Chosen by Sukhy Cooke

London is still in the shadow of the end of the Second World War and has issued calls for assistance in rebuilding the ruins from its brothers across the Atlantic.

With hope in his heart and in search of somewhere to call his home, Lawrie Matthews boards the Empire Windrush to help with the crisis.

After a temporary stay in the deep level shelter in Clapham, he finds himself a respectable job as a postman and soon takes residence in a tiny shared room next door to the girl he has fallen in love with; Evie Coleridge.

A Jazz musician to boot, he earns extra cash touring the music halls in Soho most nights, playing his clarinet to adoring party crowds.

Laurie and Evie’s lives are tantalisingly full of hope and possibility; they’re young, in love and everything is going swimmingly. Until one day, whilst doing some “extra” delivery work, Postman Laurie makes a gruesome discovery.

Laurie and his companions, who were initially welcomed to London with open arms, quickly have fingers pointed at them and blame and suspicion over the discovery threatens to tear London apart.

The story turns into a race against time to unravel the truth of the tragedy that has struck the community and both Evie and Laurie must decide who they trust.

I read this book with the sound of Jazz ringing in my ears, the smell of 40’s London up my nostrils and surrounded by a cloud of cigarette smoke. So vivid is Hare’s writing style; her effortless prose draws you right in and it is wonderfully difficult to escape its clutches and put the book down.

Hare creates vivacious protagonists in Laurie and Evie along with a cast of unforgettable characters. I enjoyed watching their personalities develop from the many flashbacks to Laurie and Evie’s early days just after the Empire Windrush had arrived.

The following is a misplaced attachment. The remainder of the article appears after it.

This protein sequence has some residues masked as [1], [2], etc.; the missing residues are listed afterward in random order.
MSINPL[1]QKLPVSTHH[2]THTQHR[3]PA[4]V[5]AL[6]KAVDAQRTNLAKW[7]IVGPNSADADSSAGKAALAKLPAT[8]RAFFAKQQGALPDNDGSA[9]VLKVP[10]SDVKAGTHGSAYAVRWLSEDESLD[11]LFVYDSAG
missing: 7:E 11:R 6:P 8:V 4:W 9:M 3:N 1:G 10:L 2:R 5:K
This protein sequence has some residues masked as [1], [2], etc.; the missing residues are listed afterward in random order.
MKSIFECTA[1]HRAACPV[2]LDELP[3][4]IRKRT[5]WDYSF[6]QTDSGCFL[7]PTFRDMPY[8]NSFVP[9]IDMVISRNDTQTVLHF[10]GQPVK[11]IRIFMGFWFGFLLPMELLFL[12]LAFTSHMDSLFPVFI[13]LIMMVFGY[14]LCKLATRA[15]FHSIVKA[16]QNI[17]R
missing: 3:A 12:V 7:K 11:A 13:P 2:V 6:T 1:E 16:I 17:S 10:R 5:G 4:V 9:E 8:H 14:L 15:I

Whilst I absolutely adored this book, I found it difficult to read in places. So painful was the stigma placed on the black community; their lives swirled about with so many negative connotations along with fear, shame and even duplicity.

The dancehalls became the only safe haven; where barriers were broken down and colour and race dissipated. Hips swayed, dresses flourished and drinks flowed. The drama of the dance halls drew everyone away from the simmering misgivings, disquiet and unrest that became prevalent in London. Like a tonic, Jazz brought the community together, even in the most testing of times.

I lived and worked in Central London for ten years and each place that Hare called upon to tell her tale holds an incredibly special place in my heart because of important life events that happened there: This is definitely a book for London lovers!

This Lovely City evokes a multitude of emotions, ranging from anger, heart break and despair, right through through to hope, happiness and love. The post war gloom is temporarily lifted with this compelling story of courage and loyalty.

A story steeped in sadness and injustice, This Lovely City is an atmospheric and incredibly poignant read; a triumphant debut and a scintillating tale.

This Lovely City was out 12th March in hardcover from HQ Stories.

Sukhy Cooke – reader and reviewer from Warwickshire

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